Very rarely, as a Hip-Hop journalist, do I get the chance to meet rap artists with real heart and love for what they do. I recently had the pleasure of having a sit down with the local Vancouver Hip-Hop artist known as Jay-kin, a young man who still treats his craft like a job. Very rarely do you meet a lyricist whom after years of plugging away still treats it with the same love and respect he had as on the day he wrote his first rhyme.
He not only has his heart in Hip-Hop, but he is also a very insightful and reflective individual who is trying to better himself with everything he does. He continues to open for big name acts, travels often, and is currently teaching others the power of the English language. He does all this and continues to make real music, all while staying on the humble.
Real name: Jaakan Weekes (No relation to former Canucks Goaltender, Kevin Weekes, trust me fans I asked.)
Occupation: Lyricist, as well as a T.E.S.L. Teacher (In Japan)
MVRemix: So tell me about some of the past shows you have opened for in the last three years...
Jaykin: For the Roots show we (Usual Suspects) opened up two-nights for two amazing shows, maybe one of the biggest show Iíve ever done. Iíve also opened up for Common, Mobb Deep, Souls Of Mischief and Devin the Dude. Iíve also opened up for Raekwon (three times) and went on tour with him to Kelowna.
MVRemix: When did you decide to get serious about music?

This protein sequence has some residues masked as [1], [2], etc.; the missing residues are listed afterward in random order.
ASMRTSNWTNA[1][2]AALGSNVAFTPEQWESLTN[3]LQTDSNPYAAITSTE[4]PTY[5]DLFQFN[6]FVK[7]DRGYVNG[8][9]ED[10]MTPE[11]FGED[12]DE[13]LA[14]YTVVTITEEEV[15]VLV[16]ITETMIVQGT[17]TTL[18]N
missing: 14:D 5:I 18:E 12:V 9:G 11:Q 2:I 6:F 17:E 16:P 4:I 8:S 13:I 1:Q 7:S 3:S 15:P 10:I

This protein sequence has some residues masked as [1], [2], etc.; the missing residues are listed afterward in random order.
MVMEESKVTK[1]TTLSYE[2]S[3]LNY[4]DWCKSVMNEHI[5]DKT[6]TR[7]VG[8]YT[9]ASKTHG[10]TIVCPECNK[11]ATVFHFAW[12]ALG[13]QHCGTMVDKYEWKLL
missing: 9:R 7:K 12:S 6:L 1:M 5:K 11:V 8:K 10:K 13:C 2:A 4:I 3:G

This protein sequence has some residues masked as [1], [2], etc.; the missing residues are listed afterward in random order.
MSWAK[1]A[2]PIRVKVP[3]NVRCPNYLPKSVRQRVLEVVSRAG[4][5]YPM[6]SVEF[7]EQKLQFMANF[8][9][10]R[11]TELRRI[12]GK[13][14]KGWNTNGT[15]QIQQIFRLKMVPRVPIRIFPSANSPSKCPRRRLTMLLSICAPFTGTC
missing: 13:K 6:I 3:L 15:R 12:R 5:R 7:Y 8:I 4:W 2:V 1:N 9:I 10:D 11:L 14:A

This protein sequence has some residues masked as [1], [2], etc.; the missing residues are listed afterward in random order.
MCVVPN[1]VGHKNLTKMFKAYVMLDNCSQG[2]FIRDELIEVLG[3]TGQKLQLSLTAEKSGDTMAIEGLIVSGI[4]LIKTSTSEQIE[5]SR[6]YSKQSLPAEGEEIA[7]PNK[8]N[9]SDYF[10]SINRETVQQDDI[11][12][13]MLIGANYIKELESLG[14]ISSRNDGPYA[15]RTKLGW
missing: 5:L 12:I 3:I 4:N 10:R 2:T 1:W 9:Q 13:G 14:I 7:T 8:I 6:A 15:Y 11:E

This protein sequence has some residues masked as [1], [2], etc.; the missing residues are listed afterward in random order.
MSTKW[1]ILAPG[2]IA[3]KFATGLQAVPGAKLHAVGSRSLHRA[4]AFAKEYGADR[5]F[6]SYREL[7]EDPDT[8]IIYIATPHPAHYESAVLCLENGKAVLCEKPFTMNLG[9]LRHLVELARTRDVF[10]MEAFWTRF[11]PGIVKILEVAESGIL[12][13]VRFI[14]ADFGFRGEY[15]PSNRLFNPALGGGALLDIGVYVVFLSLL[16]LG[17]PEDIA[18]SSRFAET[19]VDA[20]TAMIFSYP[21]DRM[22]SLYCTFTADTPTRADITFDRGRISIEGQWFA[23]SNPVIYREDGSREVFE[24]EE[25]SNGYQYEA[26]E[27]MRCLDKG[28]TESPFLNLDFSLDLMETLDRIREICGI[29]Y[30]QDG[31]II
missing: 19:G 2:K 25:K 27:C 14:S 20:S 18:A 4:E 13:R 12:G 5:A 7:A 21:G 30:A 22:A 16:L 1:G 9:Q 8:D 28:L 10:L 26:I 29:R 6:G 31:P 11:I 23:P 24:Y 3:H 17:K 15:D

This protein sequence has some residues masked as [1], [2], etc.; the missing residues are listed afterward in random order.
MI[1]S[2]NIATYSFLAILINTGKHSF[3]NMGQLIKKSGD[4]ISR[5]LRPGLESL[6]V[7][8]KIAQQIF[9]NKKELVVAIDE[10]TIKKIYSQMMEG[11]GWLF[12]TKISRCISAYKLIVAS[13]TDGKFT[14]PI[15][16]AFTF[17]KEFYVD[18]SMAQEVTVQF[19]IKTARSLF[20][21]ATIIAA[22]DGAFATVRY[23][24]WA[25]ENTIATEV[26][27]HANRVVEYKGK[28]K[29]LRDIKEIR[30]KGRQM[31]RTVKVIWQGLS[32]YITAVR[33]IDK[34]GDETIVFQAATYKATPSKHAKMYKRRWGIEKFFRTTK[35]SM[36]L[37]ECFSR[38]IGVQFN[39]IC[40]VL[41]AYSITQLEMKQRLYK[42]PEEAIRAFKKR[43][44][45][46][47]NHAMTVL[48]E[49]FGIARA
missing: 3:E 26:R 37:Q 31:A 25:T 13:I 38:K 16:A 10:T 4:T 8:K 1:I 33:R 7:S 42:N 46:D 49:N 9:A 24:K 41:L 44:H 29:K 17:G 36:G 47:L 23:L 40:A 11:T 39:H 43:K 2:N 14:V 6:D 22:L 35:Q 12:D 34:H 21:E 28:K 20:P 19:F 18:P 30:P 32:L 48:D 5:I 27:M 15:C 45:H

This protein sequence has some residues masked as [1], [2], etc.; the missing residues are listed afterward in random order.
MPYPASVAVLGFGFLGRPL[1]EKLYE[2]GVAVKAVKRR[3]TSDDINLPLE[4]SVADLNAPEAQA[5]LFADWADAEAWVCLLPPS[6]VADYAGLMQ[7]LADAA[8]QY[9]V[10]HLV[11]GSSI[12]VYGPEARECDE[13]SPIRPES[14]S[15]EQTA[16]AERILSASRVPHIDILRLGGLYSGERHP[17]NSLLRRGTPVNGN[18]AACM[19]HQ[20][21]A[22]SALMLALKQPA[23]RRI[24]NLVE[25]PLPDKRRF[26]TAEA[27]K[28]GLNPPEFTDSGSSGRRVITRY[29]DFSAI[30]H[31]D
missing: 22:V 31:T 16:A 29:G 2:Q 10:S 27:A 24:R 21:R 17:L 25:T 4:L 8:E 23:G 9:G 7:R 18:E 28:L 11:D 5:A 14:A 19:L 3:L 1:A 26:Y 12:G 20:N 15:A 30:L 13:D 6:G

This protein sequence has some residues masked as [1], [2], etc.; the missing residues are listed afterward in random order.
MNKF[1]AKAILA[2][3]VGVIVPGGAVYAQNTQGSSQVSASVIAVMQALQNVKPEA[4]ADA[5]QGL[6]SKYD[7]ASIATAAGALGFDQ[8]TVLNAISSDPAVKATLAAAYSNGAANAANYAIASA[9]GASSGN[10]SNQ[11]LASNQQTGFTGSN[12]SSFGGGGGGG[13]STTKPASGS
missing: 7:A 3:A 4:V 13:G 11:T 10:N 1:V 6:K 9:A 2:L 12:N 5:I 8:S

Jaykin: Iím thinking probably when I was 14, during highschool I got so caught up with it, and it started getting real serious.
MVRemix: The name of your new CD?
Jaykin: On the Humble. The sound of it is the same direction, but different producers, so different sounds, and types of sounds producers use that I wouldn't regularly use, but I am challenging myself, I am confident now that I can use an underground and commercial beat, and with this one you gonna get me, up to today. On this I feel I am way more confident. The reason this album is called ďOn The HumbleĒ is because I donít want people saying ďOh Jay is getting soooo cocky,Ē but everything I say is out of confidence and not cockiness. Itís gonna be short but good, 10 Ė14 tracks, and definitely a different sound from my previous LP ďNo Time To Waste.Ē
This CD is a lot more personal, Iíma be talking about things I went through in my early childhood, and things I havenít talked about.
MVRemix: To someone who has never heard your music, how would you describe it?
Jaykin: [Thinking] It sounds like yesterday and tomorrow, like the golden era and the future, like itís not even today. My heart is in the golden era but my mind is somewhere different.
Jaykin: Jay-Z, Nas, and Wu-Tang.
Jay, 'cause he can get respect from the underground and make a great commercial song.
Nas, Ďcause he just got so much respect, something not a lot of artist today have, where they like ďOh you canít say nothing about Nas.Ē I also respect him for being himself and lasting this long and his storytelling ability.